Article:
The STEALTH advantage

The STEALTH advantage

Satellite technology gives the Canadian Alpine Ski Team a competitive edge
February 17, 2010
A skier dons the compact STEALTH equipment, in

A skier dons the compact STEALTH equipment, in preparation for a test run.
Gérard Lachapelle

The average Olympic ski race lasts between 90 and 110 seconds, with skiers clocking speeds of up to 130 kilometres per hour. The difference between a gold-medal performance and a 10th-place finish is often measured in hundredths of a second. As University of Calgary geomatics engineering professor Gérard Lachapelle succinctly puts it, “It’s just insane.”

Lachapelle should know. In 2006, he and his University of Calgary colleagues at the Schulich School of Engineering’s Position, Location and Navigation (PLAN) Group were approached by the Canadian Alpine Ski Team to develop new technologies to help prepare racers for the 2010 Winter Olympics. The result was the Sensor for the Training of Elite Athletes (STEALTH), an ultraprecise, ultralight device that is allowing Canadian skiers to shave precious fractions of a second off their training runs by utilizing information gleaned from Global Navigation Satellite System (GNSS) signals.

The first device of its kind in the world, STEALTH represents the researchers’ best attempts to overcome two key challenges in recording and analyzing ski-race training runs. First, the device must be small and light enough to be worn without impeding performance. Second, it must be able to operate in an environment where ski slopes often block satellite signals.

They came up with a control unit weighing less than 280 grams that is worn on a skier’s belt and GNSS antennas weighing less than 150 grams that are mounted on the skier’s helmet. To mitigate possible signal interference on the slopes, STEALTH was designed to tap into both the U.S. space-based Global Positioning System (GPS) and its Russian counterpart, GLONASS.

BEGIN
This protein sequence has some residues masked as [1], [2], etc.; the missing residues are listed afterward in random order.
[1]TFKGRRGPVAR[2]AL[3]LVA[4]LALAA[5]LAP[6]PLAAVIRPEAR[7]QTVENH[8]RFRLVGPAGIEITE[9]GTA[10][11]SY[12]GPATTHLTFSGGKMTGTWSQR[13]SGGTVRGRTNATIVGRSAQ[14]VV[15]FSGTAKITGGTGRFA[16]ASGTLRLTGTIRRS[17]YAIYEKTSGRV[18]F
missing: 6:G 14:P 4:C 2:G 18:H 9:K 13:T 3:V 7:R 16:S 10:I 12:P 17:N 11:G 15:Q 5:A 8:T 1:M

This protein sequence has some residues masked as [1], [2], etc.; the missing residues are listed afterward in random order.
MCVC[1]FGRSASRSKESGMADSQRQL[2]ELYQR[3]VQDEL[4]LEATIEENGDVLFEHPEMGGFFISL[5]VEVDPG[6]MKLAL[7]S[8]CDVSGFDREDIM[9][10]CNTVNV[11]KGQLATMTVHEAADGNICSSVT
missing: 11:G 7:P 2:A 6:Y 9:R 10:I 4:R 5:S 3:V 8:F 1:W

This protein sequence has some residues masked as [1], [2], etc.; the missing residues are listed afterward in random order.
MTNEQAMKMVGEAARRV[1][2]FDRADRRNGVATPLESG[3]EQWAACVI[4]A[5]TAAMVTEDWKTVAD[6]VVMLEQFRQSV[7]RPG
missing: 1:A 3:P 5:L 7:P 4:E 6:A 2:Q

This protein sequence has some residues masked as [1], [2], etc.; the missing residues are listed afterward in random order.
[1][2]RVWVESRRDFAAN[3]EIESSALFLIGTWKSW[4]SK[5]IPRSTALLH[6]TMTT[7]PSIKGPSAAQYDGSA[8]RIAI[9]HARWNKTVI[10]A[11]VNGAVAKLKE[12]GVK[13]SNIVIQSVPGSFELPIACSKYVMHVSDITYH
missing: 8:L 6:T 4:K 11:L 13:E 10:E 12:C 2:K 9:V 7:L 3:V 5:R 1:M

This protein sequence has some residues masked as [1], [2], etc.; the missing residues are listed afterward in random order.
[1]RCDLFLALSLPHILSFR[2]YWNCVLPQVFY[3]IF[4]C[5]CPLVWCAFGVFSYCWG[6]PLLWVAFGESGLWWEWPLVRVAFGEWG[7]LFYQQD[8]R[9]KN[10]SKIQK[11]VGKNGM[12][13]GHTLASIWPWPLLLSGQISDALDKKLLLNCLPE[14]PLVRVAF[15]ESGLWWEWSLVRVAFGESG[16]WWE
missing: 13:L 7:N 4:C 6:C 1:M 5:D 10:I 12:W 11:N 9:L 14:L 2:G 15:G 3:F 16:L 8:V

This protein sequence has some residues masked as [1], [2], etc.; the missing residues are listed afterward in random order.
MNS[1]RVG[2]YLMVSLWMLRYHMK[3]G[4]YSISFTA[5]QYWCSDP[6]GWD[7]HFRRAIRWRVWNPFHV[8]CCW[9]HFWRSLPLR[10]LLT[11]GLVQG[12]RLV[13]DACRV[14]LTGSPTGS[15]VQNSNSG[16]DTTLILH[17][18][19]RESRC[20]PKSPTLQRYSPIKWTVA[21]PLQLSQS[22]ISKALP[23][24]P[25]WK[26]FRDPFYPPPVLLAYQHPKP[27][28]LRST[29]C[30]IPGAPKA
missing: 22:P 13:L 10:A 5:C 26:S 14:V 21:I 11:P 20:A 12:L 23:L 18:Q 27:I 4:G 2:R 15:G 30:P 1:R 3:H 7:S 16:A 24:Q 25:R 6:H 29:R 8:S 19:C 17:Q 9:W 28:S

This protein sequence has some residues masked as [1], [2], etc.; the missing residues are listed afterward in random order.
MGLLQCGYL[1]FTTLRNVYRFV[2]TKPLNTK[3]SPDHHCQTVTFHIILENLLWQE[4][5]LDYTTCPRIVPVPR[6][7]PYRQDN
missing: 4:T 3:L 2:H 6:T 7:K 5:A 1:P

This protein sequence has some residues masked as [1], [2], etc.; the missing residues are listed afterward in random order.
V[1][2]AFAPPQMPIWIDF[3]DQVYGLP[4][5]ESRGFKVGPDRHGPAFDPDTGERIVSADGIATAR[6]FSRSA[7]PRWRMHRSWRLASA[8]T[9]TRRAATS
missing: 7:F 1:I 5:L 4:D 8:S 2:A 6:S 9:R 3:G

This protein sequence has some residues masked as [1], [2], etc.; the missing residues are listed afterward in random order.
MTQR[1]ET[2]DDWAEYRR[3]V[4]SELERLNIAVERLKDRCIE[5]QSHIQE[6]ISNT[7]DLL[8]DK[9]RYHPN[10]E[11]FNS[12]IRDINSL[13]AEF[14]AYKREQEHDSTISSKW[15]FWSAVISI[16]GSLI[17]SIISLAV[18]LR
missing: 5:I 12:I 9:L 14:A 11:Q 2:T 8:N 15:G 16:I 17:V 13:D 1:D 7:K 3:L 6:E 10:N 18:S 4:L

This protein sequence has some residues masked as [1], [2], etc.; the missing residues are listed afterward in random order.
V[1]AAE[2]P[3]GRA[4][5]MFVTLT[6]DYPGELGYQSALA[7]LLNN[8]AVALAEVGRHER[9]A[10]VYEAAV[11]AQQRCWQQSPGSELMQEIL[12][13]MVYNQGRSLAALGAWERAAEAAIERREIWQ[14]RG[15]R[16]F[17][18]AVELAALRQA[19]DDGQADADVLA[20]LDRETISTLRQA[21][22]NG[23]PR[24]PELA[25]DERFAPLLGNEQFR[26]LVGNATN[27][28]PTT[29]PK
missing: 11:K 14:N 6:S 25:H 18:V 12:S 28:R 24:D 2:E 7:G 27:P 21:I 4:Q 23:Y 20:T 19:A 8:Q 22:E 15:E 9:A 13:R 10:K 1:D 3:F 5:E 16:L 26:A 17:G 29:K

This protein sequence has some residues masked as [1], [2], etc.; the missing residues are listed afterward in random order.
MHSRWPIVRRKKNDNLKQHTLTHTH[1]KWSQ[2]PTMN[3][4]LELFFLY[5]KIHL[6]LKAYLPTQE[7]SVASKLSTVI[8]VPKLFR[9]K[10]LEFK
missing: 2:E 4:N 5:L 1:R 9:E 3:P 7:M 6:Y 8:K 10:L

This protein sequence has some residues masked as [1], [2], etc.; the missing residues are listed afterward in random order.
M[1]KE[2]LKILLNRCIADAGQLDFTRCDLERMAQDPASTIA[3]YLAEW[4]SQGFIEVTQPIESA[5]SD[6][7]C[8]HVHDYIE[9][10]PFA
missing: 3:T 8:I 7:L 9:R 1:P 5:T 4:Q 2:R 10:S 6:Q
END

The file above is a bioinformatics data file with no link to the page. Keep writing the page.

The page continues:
Conventionally, training runs are videotaped, while a timing system set up at discrete points along the slopes measures the skier’s progress. The great advantage of STEALTH, says Lachapelle, is that through the course of a run, it provides continuous measurements of a variety of factors, including position, velocity and acceleration. It can also track how well a skier approaches or exits a particular turn or hill and suggest adjustments to maximize speed.

STEALTH can be used to test ski equipment as well. “You can take two sets of skis that are of the same model and from the same manufacturer, and they will perform differently from each other, given factors such as humidity or temperature,” explains Lachapelle. “So the equipment must be constantly tested and compared. With this device, you don’t need as many sample runs to decide which skis are best for a specific ski area.”

Canadian Alpine Ski Team coach James Perks says some of the athletes were initially skeptical about STEALTH because it involved strapping another piece of hardware to their bodies. “But when they saw the amount and detail of information it could provide, they quickly came around.”

Overall, STEALTH is credited with shaving between one and two hundredths of a second off an average run. “For us, a hundredth of a second is huge,” says Perks. “It just gives us that much more of an edge.”

Post-Olympics, researchers will investigate other applications for STEALTH. “Any type of sport that takes place outdoors and is sensitive to time and position could be a candidate,” says Lachapelle. “For example, one of our students has already experimented with putting a variation of the device on marathon runners to measure the impact of fatigue.”

The benefits may even extend beyond the sports world. Lachapelle points out that both the military and the agriculture industry make considerable use of GPS-based systems and that a highly portable version like STEALTH could prove useful. “When it comes to this technology,” he says, “we definitely see our work with the Canadian ski team as a beginning, not an end.”